In practice the demand for advice on what to do when a dog has eaten chicken bones is quite frequent. They vary from dogs scraping the bones of leftover chicken wings at the barbecue to scavenging during walks to helping themselves to an entire carcass at family dinners.
Should we be worried
Dogs are carnivores – they are designed to digest meat and bones and, in theory, they should be able to cope with this, but not always. Often the bones that our dogs grab have been previously cooked. Cooked bones are of slightly more concern than raw bones because they become more brittle and are more prone to breaking into sharp pieces when chewed.
what will happen to the dog
The most likely outcome is that your dog will digest the bones, but he may have gastrointestinal problems such as vomiting or diarrhea due to the change in his diet. Some dogs have “steel stomachs” and you may not notice any problems, however, there is a possibility of developing some serious side effects that you should be alert to.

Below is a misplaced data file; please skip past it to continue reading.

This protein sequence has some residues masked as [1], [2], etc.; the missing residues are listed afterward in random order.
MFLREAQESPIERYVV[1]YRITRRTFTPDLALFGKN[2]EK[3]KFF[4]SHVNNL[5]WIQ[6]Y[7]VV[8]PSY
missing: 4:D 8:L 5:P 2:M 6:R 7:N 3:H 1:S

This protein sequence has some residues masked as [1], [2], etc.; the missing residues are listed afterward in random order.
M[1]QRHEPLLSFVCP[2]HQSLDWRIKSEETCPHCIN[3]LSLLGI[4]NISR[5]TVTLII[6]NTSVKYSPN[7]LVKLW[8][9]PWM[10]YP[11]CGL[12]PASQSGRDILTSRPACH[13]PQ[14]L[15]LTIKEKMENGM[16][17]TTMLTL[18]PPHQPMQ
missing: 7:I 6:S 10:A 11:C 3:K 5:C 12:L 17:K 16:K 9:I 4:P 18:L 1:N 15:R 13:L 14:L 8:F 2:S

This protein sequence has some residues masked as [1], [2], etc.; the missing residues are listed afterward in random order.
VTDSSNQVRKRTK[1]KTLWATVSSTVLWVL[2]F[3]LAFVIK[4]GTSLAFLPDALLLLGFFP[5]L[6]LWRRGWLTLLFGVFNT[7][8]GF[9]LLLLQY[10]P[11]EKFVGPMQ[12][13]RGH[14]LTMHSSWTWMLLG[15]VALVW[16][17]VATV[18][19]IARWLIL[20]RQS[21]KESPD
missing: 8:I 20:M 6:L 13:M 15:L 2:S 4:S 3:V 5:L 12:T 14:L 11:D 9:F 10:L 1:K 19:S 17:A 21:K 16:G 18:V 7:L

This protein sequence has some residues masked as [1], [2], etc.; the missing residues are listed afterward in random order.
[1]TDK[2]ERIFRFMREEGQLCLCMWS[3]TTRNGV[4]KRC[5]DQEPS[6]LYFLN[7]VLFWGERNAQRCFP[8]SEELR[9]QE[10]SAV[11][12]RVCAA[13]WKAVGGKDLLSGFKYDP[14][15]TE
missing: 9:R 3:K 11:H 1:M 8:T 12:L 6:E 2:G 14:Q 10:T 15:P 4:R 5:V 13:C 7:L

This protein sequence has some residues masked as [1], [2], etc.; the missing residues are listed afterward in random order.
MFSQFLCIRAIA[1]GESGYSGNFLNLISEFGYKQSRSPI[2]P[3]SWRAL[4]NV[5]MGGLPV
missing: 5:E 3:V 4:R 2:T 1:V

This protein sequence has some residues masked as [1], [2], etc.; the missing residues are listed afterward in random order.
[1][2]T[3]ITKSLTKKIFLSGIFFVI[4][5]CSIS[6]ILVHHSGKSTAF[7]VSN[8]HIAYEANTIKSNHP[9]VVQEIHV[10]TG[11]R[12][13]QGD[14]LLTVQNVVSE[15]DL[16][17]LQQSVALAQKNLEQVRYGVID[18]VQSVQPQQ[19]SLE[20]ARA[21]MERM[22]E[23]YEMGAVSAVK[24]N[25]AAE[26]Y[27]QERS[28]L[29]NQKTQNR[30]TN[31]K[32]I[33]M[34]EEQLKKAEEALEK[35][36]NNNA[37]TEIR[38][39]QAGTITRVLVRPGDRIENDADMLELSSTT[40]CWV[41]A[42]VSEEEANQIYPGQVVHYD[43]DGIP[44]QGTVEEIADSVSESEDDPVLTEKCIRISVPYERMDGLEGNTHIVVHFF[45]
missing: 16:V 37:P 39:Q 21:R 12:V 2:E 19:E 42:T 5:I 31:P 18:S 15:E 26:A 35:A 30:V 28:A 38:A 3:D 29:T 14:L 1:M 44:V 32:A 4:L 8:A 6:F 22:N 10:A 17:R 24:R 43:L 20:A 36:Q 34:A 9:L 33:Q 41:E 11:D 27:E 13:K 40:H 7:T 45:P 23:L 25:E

The best way to reduce/avoid the risk is to ensure that your pet cannot access any bones in the first place. This means not allowing family members or visitors to leave bones on plates at pet height and making sure your bins are secured with pet-safe locks to reduce the chance of bin raids.
If at any time you are concerned that your dog has eaten something he shouldn’t or is not behaving normally, please contact your vet for immediate advice. The sooner problems are detected and treated, the better for both you and your pet.
The advice is the same as above. Monitor closely for any problems and contact your vet immediately if you have any concerns.